Roll your own specialized WordPress block editor

Here is how you can create your own simplified WordPress block editor for specialized applications using React and the REST API.

I am, in general, a fan of the WordPress block editor and how it has progressed. However, I’ve learned over time that all the options available within the block editor can be overwhelming to newbies.

This has proven to be particularly true to the community of Toastmasters whom I’ve introduced to WordPress through the Toastmost.org website hosting service. Sometimes, asking them to dive into the block editor is inappropriate and/or overkill for relatively simple tasks they want to perform. That’s prompted me to create a couple of simplified block editors, including one for editing RSVP forms for events that’s included with the latest update to RSVPMaker.

To be clear, I’m not trying to reproduce all the work of the good folks running the Gutenberg block editor project. My editors don’t come close to the sophistication of the block editor, but they offer a simpler user experience for accomplishing specific tasks. That is, working with RSVP forms and Toastmasters agendas. These documents can contain other sorts of blocks — paragraphs, headings, and images — but the advantage of my specialized editors is that they are focused. Rather than having to hunt through the block inserter to find my specialized blocks — amidst all the blocks geared toward blog posts and web pages — I can present just the blocks relevant to my application.

For example, my equivalent of the inserter for this RSVP form editor just offers form fields:

Custom block inserter

For each block, there are also options to move blocks up or down within the document, change attributes, or delete the block.

Options for form fields

The effect winds up being effectively the same as working with those same blocks in the WordPress block editor, where the field options are shown in the sidebar. Although my custom-built editor doesn’t allow you to add other blocks, it can move them up or down within the document without corrupting that content.

Same form in the standard block editor

The secret to making this work is turning the WordPress document you want to work with into an array of JSON objects you can manipulate in your client-side application. You then send the altered version back to the server as JSON and have your server-side API turn that data back into block format that can be saved as the updated body of the post in question. Naturally, this requires some attention to detail to make sure the technique can’t be used to rewrite your home page into some hacker’s manifesto. But the tools for doing it securely are available within the WordPress platform.

Turning the content of any WordPress document into JSON turns out to be easy, with the use of a function called parse_blocks, shown here in an excerpt from my REST API code.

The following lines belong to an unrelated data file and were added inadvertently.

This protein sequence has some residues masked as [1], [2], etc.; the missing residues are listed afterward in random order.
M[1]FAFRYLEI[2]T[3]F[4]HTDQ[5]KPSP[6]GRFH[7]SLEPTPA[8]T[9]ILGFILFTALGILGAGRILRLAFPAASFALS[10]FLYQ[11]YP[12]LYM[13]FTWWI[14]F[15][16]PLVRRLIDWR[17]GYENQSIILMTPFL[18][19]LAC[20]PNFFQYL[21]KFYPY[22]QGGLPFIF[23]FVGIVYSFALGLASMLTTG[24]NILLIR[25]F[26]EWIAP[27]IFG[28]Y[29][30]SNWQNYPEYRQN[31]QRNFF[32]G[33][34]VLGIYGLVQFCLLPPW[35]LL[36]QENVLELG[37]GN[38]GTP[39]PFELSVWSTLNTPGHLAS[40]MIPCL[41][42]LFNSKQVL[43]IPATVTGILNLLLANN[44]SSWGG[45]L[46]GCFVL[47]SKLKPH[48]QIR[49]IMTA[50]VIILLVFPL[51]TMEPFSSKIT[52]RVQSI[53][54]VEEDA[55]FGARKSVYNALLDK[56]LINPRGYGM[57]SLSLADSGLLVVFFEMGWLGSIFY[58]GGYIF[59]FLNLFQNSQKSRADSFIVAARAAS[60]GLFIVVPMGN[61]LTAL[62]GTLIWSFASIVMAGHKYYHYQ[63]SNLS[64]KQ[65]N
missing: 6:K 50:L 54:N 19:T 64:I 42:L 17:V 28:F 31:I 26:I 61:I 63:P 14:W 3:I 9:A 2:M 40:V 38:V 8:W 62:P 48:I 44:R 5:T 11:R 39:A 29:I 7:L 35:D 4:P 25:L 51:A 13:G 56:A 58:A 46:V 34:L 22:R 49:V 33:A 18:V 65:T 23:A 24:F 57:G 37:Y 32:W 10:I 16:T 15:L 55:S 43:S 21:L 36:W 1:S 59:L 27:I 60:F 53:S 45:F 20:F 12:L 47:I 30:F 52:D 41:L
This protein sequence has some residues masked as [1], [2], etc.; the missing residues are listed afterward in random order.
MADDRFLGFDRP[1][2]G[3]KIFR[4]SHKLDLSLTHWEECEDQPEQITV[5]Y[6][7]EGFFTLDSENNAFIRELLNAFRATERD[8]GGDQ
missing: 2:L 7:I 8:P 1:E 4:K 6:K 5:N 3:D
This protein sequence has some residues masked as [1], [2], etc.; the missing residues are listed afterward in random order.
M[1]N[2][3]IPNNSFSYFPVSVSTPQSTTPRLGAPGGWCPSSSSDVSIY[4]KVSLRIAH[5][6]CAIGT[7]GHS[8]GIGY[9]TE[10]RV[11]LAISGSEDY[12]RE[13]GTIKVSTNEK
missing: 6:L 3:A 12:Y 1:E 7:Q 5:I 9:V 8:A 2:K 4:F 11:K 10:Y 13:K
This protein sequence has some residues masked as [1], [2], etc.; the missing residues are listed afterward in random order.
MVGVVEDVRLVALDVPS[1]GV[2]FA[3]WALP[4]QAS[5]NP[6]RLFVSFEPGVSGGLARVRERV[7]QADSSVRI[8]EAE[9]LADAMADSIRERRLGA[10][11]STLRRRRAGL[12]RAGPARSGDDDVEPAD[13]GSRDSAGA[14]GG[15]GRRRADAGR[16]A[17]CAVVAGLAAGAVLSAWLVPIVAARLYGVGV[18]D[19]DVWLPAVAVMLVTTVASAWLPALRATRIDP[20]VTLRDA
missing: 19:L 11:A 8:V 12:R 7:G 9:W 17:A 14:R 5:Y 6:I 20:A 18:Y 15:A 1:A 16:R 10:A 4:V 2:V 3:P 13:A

$form_id = (empty($_GET['form_id'])) ? $rsvp_options['rsvp_form'] : intval($_GET['form_id']); 
$form = get_post($form_id);
$response['form_id'] = $form_id;
$response['form'] = parse_blocks($form->post_content);
...
return new WP_REST_Response( $response, 200 );

This results in the data being downloaded in this format:

Downloading the data as JSON

On the client side, I’ve got a React app — my first real foray into using React outside of creating WordPress editor blocks — that I use to add, delete, and rearrange items in the block array, preserving the structure of blockName, attrs (attributes) object, innerHTML (string) and arrays for innerBlocks and innerContent.

The altered array of block objects can then be posted back to the server, as shown below. In this example, I’m moving the Email field above First Name and Last Name.

Posting a new array of blocks

On the server side, I catch this input, transform it back into blocks format, and use it to update the post.

$json = file_get_contents('php://input');
$data = json_decode(trim($json));
$output = '';
foreach($data->form as $index => $block) {
	if($block->blockName)
	$output .= rsvpBlockDataOutput($block, $post_id);
}
$updated['ID'] = $form_id;
$updated['post_content'] = $output;
wp_update_post($updated);

The function doing the work of formatting the content into block data — the comments-plus-JSON format that goes into the body of the post — is shown below. I suspect that there is a similar function in WordPress core that I could be using instead, except that I haven’t found it yet. Meanwhile, this seems to work perfectly well for every block I’ve tried it on so far, including those with nested innerBlocks content.

https://gist.github.com/davidfcarr/6e0a750f58c903b054323fd3ac0c8373

I’m omitting some details for the sake of making these examples clearer, such as the code for creating a new post rather than updating an existing one, but you can find my API code here and the JavaScript and script enqueuing functions here.

For client-server communication, I’m using the combination of React Query and Axios. React Query is supposed to simplify a few things, although I stumbled over many details such as getting optimistic updates to work and not using the async / await keywords correctly on my API get and post functions. I found this tutorial helpful in figuring out that part.

Let me know if you find this useful.


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